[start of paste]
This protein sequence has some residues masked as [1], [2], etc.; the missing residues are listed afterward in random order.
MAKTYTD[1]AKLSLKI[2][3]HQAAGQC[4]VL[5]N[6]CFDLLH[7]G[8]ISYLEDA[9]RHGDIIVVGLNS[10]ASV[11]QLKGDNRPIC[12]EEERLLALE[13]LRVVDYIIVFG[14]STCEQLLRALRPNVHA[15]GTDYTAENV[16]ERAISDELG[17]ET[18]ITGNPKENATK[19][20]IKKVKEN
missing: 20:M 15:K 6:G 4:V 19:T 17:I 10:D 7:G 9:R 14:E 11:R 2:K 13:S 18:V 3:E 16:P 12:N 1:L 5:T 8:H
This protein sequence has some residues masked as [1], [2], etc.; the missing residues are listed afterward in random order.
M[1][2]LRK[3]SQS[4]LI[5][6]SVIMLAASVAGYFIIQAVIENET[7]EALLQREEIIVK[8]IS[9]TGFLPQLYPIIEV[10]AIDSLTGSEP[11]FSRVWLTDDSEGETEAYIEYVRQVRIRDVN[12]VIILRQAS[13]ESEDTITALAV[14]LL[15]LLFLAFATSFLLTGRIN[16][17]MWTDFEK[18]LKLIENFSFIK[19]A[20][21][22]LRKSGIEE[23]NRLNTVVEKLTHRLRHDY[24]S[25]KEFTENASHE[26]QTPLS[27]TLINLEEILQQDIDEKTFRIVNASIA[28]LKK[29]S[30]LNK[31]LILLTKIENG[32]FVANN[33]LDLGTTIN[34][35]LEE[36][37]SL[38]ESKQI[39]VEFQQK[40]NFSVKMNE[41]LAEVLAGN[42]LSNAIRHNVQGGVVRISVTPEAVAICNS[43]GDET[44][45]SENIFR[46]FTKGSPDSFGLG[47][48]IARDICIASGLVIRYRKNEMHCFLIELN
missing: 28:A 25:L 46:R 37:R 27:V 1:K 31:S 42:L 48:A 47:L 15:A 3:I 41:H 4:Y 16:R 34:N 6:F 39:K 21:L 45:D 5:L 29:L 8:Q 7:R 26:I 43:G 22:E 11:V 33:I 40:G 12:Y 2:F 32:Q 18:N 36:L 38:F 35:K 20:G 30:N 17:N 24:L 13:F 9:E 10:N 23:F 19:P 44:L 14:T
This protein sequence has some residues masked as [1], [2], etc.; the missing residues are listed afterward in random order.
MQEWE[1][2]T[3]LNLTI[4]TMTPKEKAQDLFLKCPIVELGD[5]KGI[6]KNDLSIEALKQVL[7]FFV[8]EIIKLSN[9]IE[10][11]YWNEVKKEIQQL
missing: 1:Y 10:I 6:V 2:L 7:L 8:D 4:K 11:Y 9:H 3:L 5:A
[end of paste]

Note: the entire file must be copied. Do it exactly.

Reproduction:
This protein sequence has some residues masked as [1], [2], etc.; the missing residues are listed afterward in random order.
MAKTYTD[1]AKLSLKI[2][3]HQAAGQC[4]VL[5]N[6]CFDLLH[7]G[8]ISYLEDA[9]RHGDIIVVGLNS[10]ASV[11]QLKGDNRPIC[12]EEERLLALE[13]LRVVDYIIVFG[14]STCEQLLRALRPNVHA[15]GTDYTAENV[16]ERAISDELG[17]ET[18]ITGNPKENATK[19][20]IKKVKEN
missing: 20:M 15:K 6:G 4:V 19:T 17:I 10:D 7:G 9:R 14:E 11:R 2:K 13:S 18:V 3:E 16:P 12:N 1:L 5:T 8:H
This protein sequence has some residues masked as [1], [2], etc.; the missing residues are listed afterward in random order.
M[1][2]LRK[3]SQS[4]LI[5][6]SVIMLAASVAGYFIIQAVIENET[7]EALLQREEIIVK[8]IS[9]TGFLPQLYPIIEV[10]AIDSLTGSEP[11]FSRVWLTDDSEGETEAYIEYVRQVRIRDVN[12]VIILRQAS[13]ESEDTITALAV[14]LL[15]LLFLAFATSFLLTGRIN[16][17]MWTDFEK[18]LKLIENFSFIK[19]A[20][21][22]LRKSGIEE[23]NRLNTVVEKLTHRLRHDY[24]S[25]KEFTENASHE[26]QTPLS[27]TLINLEEILQQDIDEKTFRIVNASIA[28]LKK[29]S[30]LNK[31]LILLTKIENG[32]FVANN[33]LDLGTTIN[34][35]LEE[36][37]SL[38]ESKQI[39]VEFQQK[40]NFSVKMNE[41]LAEVLAGN[42]LSNAIRHNVQGGVVRISVTPEAVAICNS[43]GDET[44][45]SENIFR[46]FTKGSPDSFGLG[47][48]IARDICIASGLVIRYRKNEMHCFLIELN
missing: 28:A 25:L 46:R 37:R 27:V 1:K 31:S 42:L 48:A 47:L 15:A 3:I 41:H 4:Y 16:R 34:N 6:F 39:K 21:L 45:D 5:L 29:L 8:Q 7:R 26:I 43:G 22:E 11:V 33:I 40:G 12:Y 2:F 32:Q 18:N 36:L 38:F 35:K 20:G 30:N 17:N 24:L 13:F 9:E 10:N 23:F 19:P 44:L 14:T
This protein sequence has some residues masked as [1], [2], etc.; the missing residues are listed afterward in random order.
MQEWE[1][2]T[3]LNLTI[4]TMTPKEKAQDLFLKCPIVELGD[5]KGI[6]KNDLSIEALKQVL[7]FFV[8]EIIKLSN[9]IE[10][11]YWNEVKKEIQQL
missing: 1:Y 10:I 6:V 2:L 7:L 8:D 4:K 11:Y 9:H 3:L 5:A